The rise of social messaging smartphone apps such as Apple’s iMessage and the popular Whatsapp will gut international carrier SMS revenues over the next five years, a new report has found.
According to research firm Ovum, globally carriers will have lost $US23 billion ($A22.4) in SMS revenue by the end of this year, skyrocketing to $US54 billion in 2016.
Ovum telecoms analyst Neha Daria urged carriers to develop new messaging products to stem the SMS-related losses.
But she noted that the uptake of social messaging hadn't been as dramatic in Australia as in other parts of the world.
“It will take at least a year, if not longer, for social messaging to reach the same levels in Australia as in other parts of Asia-Pacific,” Daria told iTnews.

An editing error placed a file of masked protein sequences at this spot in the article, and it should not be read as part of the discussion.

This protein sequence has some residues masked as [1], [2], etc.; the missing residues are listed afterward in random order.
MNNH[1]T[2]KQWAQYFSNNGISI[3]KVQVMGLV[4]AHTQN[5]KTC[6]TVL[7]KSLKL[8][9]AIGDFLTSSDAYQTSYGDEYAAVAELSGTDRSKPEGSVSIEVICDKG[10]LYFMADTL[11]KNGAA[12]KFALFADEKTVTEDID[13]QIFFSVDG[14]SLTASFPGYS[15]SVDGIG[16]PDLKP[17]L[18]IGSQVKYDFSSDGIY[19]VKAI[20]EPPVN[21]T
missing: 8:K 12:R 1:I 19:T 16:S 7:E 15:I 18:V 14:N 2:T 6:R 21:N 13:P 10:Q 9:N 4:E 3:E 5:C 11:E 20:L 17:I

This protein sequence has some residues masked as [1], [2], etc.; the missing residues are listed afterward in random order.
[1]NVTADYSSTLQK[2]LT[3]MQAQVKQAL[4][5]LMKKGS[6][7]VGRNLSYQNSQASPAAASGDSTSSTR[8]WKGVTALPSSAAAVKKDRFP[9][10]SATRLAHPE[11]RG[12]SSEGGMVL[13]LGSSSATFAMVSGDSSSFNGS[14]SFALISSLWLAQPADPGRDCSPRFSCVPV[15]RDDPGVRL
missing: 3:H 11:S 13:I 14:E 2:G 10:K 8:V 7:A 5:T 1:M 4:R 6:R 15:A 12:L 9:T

Daria observed that Australian SMS pricing had been generally favourable to consumers.
Telstra chief executive officer David Thodey told investors in August that it had been "pretty good at managing [the] transition" from SMS.
For the financial year ending June 30, the telco giant reported a 21.6 percent increase in the number of texts sent by its customers, equating to over 12 billion individual messages.
This rise was on the back of a 5.7 percent increase in the number of Telstra retail mobile customers.
"There's quite a bit of change around the world as people are moving to data plans and how you manage that in terms of the structure of your plans," Thodey said.
"Luckily we've been pretty good at managing that transition. Remember SMS declines globally - we've not seen that because we always had included SMS."